The part about Cortana’s evolution intrigues me, too. She started off as a person in your ear, just telling you what to do. But by the end of the 2nd game (even the 1st game, to some extent) you saw more of a human side of her, and that in turn brought out more of the human side of John (Master Chief’s real name).

I initially thought that humanizing Chief more would make him less relatable. However, after I thought about it, I realized it actually made him MORE relatable, at least for me. If the character I’m playing as has no backstory, if he/she is just some nameless person with no personality, I don’t get as attached (this excludes games like Fallout or Oblivion, where you create your character and there is some minimal, general backstory). But when I see that the character acts more like a human, and I can get involved in their backstory (for example, that Master Chief was (supposedly) the last Spartan made him totally awesome, like he was badass enough to survive. I say supposedly because in the Halo books/graphic novels we learn that there are still other Spartan-IIs surviving, and an entirely new program of Spartan-IIIs). The fact that John shows his human side around Cortana, and they have an emotional relationship, made it easier to think of myself as Master Chief.

As a sidenote, if you couldn’t tell, I really enjoy the Halo series. I know there are a lot of people who despise and hate it, but it’s been one of my top game series for a very long time now.

Bungie starting fresh

Recent rumors are that Bungie is starting fresh and getting back into the gaming world sooner than most expected.  What is Bungie you might ask?  Well if you are an avid video game player like myself then you know that Bungie is the mythical creator of one of the most popular series of video games ever made.  The Halo series has become Bungie’s legendary trademark and stomping ground for the past 10 years.  Bungie has featured 5 installments to the franchise and finally called it quits last year when it released its final installment (Halo: Reach).  Many gamer fans might be disappointed to know that Bungie has discontinued their production of Halo, but never fear.  Microsoft has taken over the franchise and has employed 343 Studios to continue to carry out the workings of Halo.  Whether this is good for the series or will cause it to be a flop is yet to be seen.

But enough about Halo.  Lets focus on Bungie.  From humble beginnings Bungie has created one of the largest multi player realms on console systems ever.  While video games existed on the computer before (like WOW and Half Life) Bungie broke through the ceiling with Halo and essentially created Xbox Live.  So what are they up to now that their franchise tag on Halo has expired?  According to inside sources Bungie has been secretly and avidly developing a new game that they hope will even eclipse the Halo tag that will forever be associated with their name.  Activision will most likely be their publisher but it is rumored that the game in question has been being developed for 10 years.  Bungie has called upon hundreds of thousands of gamers to take part in their beta testing of their new product so we will know more once that gets underway.  I for one can’t wait to see what Bungie is capable of in the industry and how they will work to shed their Halo tag.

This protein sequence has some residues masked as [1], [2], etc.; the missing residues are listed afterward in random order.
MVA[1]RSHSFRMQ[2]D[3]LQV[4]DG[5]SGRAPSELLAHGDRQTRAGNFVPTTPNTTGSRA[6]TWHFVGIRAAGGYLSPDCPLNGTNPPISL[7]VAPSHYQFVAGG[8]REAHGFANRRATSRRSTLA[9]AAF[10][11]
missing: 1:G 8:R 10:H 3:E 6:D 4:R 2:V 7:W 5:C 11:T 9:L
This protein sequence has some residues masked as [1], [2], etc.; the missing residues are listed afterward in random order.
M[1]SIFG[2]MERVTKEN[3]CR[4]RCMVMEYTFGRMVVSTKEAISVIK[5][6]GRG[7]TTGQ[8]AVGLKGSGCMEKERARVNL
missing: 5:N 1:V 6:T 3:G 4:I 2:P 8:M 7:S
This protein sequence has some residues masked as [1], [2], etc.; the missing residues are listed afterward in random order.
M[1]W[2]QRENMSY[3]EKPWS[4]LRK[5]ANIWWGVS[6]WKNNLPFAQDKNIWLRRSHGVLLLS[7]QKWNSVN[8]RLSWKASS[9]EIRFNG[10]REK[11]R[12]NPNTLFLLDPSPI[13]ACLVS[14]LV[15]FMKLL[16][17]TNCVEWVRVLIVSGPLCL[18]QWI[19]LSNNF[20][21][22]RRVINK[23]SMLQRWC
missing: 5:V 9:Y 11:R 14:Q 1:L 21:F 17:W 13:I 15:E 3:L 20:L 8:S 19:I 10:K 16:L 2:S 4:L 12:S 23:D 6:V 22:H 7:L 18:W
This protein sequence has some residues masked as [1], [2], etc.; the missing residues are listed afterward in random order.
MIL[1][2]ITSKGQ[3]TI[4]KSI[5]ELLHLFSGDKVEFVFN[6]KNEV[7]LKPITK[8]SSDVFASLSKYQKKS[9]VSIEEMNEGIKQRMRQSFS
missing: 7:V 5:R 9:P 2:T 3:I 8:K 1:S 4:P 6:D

A few things are for sure about this upcoming game.  It will be a multi platform game, meaning that Xbox, Playstation, PC and possibly even Nintendo will finally all get a crack at what Bungie has to offer.  This is a large step for Bungie as they were always shielded from the Microsoft bubble they were under.  The second thing we know for sure is that the game will have a large multi player online system.  This will come to no surprise as Bungie was one of the pioneers in the multi player console gaming industry.  Finally, rumors are that Bungie has filed multiple filings with the US Copyright Office for names for their upcoming game or even games.  These titles – “New Monarchy,” “Dead Orbit,” “Osiris,” and “Seven Seraphs” were filed last July with the office and unfortunately offer little to no indication for what the game might center around.  I can’t wait to see where Bungie goes next!